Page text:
Skyscraper Review

skyscraper

Cast: Dwayne Johnson, Neve Campbell, Chin Han, Roland Moller

Director: Rawson Marshall Thurber

Synopsis from Rotten Tomatoes: Global icon Dwayne Johnson leads the cast of Legendary’s SKYSCRAPER as former FBI Hostage Rescue Team leader and U.S. war veteran Will Ford, who now assesses security for skyscrapers. On assignment in China he finds the tallest, safest building in the world suddenly ablaze, and he’s been framed for it. A wanted man on the run, Will must find those responsible, clear his name and somehow rescue his family who is trapped inside the building…above the fire line.

Review:

After April’s Rampage, Dwayne Johnson finishes 2018 with a similar action blockbuster where he does many of the same crazy physical stunts on top of a story that is incredibly predictable.  The main difference this time is that Skyscraper takes itself way too seriously when it probably should have been on the campier side of things like Rampage was.  While Skyscraper certainly delivers in the special effects department, a generally lackluster story distracts from a film that is one of the most perfectly mediocre films in years.

The film follows Will Sawyer (Johnson), a security contractor who is also an amputee due to a hostage incident from when he was a member of the FBI.  Will and his family are brought to Hong Kong so that Will can inspect, “The Pearl,” the largest building in the world built by Zhao Long Ji (Han).  When a group of international terrorists lead by Kores Botha (Moller) storm the building and set it on fire, it is up to Will to rescue his family who is trapped inside.  Where the film really hits its stride is specifically during the moments of tension.  Anytime Will does something outrageous that would get most of us killed, you feel this gripping sensation all throughout your body.  There were multiple times when I felt the tingling nervousness on the bottom of my feet and thought, “there is no way this should work.”  Johnson has proven himself as one of the most elite physical actors in movies today and his physical performance in Skyscraper is one of his best.  Combine this with some incredible cinematography regarding these stunts and any scene shot in the actual Pearl part of the tower and you get a film that is incredibly nice to look at.  The story, however, has little to be desired.  The plot is incredibly predictable and you know exactly how each character will act and which side they will end up on as soon as they are introduced.  Moller plays an uninspired and boring villain that is just a terrorist for the same generic reasons as any summer action movie villain.  His actions are incredibly predictable and his backstory is explained in about two minutes with no relation to Will or his family.  Speaking of Will’s family, I learned absolutely nothing about the family members that would make me care if Will saves them or not. Will’s wife Sarah (Campbell), has some genuinely good moments where she shows strong chemistry with Johnson, but she serves mostly as a plot device and less as an actual person.  Their two kids have no development and are essentially just scared kids in a burning building. There is one scene where the two of them have time to actually talk with one another and it lasts about 30 seconds and once again, only serves to further the plot.  The situation they are in is clearly life-threatening, but there was time at the beginning of the film to show us some details about these kids, anything to make them more dimensional, but the film elected to go with a more action-centered mindset.  That would normally be fine, but the film took itself way too seriously and was missing some light-hearted moments that Johnson is known. While the film is clearly an homage to great films of the past like Die Hard, Skyscraper would need a much cleaner plot if it were to ever reach the heights of a film like that.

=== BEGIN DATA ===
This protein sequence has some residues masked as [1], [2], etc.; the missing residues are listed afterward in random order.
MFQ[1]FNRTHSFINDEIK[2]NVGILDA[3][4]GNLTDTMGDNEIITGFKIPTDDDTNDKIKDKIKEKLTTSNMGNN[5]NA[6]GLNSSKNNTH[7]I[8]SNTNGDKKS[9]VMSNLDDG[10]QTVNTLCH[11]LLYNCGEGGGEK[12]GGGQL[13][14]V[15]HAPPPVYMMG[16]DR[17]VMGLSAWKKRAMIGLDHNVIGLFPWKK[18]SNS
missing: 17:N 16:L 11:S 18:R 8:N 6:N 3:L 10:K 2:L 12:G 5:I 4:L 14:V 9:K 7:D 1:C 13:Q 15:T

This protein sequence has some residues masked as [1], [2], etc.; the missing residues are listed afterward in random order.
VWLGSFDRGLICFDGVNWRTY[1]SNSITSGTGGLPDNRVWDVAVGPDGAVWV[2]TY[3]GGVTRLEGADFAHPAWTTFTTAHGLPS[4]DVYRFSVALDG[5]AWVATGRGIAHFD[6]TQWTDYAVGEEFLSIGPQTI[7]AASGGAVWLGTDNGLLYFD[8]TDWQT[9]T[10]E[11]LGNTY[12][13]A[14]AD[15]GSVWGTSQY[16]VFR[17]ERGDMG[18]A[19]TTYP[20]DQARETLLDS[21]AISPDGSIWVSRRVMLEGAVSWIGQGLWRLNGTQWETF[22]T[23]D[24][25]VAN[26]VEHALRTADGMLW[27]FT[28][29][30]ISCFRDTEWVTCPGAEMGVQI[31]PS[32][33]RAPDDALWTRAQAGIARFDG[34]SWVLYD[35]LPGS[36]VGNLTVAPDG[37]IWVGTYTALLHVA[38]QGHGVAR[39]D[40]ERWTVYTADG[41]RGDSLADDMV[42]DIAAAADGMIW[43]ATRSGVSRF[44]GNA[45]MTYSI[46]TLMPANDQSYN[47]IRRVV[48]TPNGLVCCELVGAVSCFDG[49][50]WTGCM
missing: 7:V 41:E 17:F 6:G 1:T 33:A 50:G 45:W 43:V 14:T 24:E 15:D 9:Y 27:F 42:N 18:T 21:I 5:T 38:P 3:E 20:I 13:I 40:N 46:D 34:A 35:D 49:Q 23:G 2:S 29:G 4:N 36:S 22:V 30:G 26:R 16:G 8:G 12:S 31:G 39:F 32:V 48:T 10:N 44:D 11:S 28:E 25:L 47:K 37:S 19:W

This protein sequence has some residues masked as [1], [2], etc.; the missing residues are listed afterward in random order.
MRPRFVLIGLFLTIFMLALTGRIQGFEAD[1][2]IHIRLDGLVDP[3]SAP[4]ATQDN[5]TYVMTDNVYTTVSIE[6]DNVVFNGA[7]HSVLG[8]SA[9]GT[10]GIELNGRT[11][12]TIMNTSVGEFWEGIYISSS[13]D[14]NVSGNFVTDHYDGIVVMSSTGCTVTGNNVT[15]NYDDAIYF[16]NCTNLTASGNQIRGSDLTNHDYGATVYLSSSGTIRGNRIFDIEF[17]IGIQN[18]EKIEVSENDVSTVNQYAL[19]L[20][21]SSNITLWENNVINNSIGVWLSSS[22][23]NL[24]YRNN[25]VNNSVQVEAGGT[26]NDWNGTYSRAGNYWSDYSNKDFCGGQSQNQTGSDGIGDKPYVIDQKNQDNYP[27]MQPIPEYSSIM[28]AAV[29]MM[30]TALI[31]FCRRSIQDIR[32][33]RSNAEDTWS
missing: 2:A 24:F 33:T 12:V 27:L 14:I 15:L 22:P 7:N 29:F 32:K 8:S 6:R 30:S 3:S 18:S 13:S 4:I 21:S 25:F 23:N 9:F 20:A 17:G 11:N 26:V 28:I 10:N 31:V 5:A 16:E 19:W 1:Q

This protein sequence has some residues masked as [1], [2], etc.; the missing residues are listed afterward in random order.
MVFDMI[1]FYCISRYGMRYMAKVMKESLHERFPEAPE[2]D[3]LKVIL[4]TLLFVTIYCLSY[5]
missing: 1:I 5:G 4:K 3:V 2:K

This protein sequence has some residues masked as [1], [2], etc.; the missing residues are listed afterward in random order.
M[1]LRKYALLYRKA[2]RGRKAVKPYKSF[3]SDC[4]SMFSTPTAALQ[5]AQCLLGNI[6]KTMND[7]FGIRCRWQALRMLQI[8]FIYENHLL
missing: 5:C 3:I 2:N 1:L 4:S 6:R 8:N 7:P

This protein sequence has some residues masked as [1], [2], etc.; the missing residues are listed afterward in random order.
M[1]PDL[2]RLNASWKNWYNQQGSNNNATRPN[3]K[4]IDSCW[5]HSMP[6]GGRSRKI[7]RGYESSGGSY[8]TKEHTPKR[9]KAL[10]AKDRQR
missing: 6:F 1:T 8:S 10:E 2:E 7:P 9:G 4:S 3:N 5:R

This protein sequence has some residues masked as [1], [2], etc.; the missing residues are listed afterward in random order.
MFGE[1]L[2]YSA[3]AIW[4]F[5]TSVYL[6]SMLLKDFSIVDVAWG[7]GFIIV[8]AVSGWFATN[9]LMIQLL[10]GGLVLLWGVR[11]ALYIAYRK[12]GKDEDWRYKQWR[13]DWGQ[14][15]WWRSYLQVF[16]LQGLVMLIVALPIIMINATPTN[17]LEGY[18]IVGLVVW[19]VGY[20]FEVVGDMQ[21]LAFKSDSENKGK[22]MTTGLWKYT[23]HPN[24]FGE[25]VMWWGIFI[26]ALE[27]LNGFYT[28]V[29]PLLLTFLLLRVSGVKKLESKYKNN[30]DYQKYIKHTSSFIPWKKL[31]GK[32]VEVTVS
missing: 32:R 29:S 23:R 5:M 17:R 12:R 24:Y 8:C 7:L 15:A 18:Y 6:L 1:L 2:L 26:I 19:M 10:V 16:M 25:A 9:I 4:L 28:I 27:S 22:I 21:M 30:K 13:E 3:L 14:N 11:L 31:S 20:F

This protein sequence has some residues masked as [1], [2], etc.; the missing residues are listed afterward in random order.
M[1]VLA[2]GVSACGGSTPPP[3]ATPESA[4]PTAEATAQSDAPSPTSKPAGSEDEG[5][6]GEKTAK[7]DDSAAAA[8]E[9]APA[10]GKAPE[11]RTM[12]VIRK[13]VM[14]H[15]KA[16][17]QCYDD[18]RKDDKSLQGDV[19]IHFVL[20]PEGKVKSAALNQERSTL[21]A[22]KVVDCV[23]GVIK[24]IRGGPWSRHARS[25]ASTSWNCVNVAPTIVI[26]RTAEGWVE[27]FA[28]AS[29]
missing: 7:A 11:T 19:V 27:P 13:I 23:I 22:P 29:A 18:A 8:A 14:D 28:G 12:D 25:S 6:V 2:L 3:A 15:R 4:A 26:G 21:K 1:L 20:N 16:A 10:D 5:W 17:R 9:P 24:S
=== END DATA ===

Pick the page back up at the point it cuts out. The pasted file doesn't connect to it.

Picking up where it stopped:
Overall, sure Skyscraper is exactly what you think it is going to be, but it does a decent job being that movie.  Skyscraper knows that its audience will watch it mostly to see Johnson pull off incredible stunts, and on that end the film absolutely delivers.  If you want to play the, “how many times would I have died in this movie,” game like I did, rest assured you will have plenty of opportunities to pick from.  While the script could have been much stronger, Dwayne Johnson’s 2018 is capped off with another action-packed, mid-level movie that should please anyone that it is trying to please.

Overall Score: 5/10

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